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Daft Club
     

Daft Club

4.0 1
by Daft Punk
 

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Best known for advancing techno-funk from the clubs to the pop charts with hits like "Da Funk" and "One More Time," French duo Daft Punk here do the reverse. Daft Club introduces a dozen mixes of tracks from the pair's 2001 album Discovery, along with a couple additional tracks. The call-to-party single "Harder, Better, Faster, Stronger" gets retuned

Overview

Best known for advancing techno-funk from the clubs to the pop charts with hits like "Da Funk" and "One More Time," French duo Daft Punk here do the reverse. Daft Club introduces a dozen mixes of tracks from the pair's 2001 album Discovery, along with a couple additional tracks. The call-to-party single "Harder, Better, Faster, Stronger" gets retuned twice, first by the Neptunes, who give it a loungey vibe and a funk-by-way-of-OutKast sound (courtesy of Pharrell's flow), and later by Jess & Crabbe, who focus instead on the propulsive beats. In fact, if Daft Club reveals anything about Thomas Bangalter and Guy-Manuel de Homem-Christo, it's that their addictive tracks are more varied than the average club kid might assume. So while energetic highlights abound -- check Slum Village's repossession of the barely recognizable "Aerodynamic" and Demon's slippery "Face to Face" -- another side of the dynamic duo's artistry is revealed by tracks such as "One More Time (Romanthony's Unplugged)," wherein the guest singer/producer extracts the song's soul in a spare recording featuring only vocals and strummed guitar. "Something About Us" (poached from the DVD release, Interstella 5555) splits the difference, ending the disc with a pop-electronic tune reminiscent of Air. C'est magnifique!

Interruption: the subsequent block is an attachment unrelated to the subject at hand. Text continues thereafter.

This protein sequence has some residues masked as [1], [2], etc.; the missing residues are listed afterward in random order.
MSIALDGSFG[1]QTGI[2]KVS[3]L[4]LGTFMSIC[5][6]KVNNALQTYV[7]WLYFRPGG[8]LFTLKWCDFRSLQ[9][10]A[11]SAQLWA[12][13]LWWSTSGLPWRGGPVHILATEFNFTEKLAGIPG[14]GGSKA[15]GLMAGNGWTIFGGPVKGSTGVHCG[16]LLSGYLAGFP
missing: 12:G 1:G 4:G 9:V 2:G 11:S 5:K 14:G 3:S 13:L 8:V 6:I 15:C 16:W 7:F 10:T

Editorial Reviews

All Music Guide - John Bush
Although not rising to the level of either of their previous production albums or their live record, Daft Punk's version of a remix album is far better than most of its ilk. But first off, agreeing to remix Daft Punk counts as an act of high hubris for most producers; the duo is responsible for some of the most innovative productions ("Musique," "Revolution 909," "Aerodynamic") and remixes ("Mothership Reconnection," "Disco Cubism," "Chord Memory") of recent years. But fresh blood is always intriguing, and the acts hired out to post-produce for 2001's Discovery LP were widely varied and highly talented. Basement Jaxx's version of "Phoenix" (the only track originally taken from Daft Punk's debut album) is a mostly successful translation of DP-style robot disco into Basement Jaxx's vision of sensual house. And although few of the other big names tapped turn in tracks that meet or exceed expectations, the gaps are filled in nicely by lesser-known French upstarts like Jess & Crabbe and Cosmo Vitelli as well as mainstream house mastermind Boris Dlugosch, whose "Digital Love" wisely changes very little of the original.

Product Details

Release Date:
01/27/2004
Label:
Parlophone (Wea)
UPC:
0724359638904
catalogNumber:
963890
Rank:
69252

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Daft Club 4 out of 5 based on 0 ratings. 1 reviews.
Guest More than 1 year ago
This was an amazing find at the local music store. This CD contains a ton of remixes of Daft Punk's "Discovery" album. There are some songs on here that just go on and on and on, etc. Some of the other ones, like "Ouverture", "Aerodynamic" Daft Punk mix, the Neptunes's take on "Harder Better Faster Stronger", and Boris Dlugosch's idea of "Digital Love" really make this album worth getting. "Too Long" Gonzales version is an excellent, condensed version that uses piano and traditional instruments - a step back from the synth-heavy sound we know and love. If you like Daft Punk, if you're a fan of "Discovery", then consider this an essential part of your music library.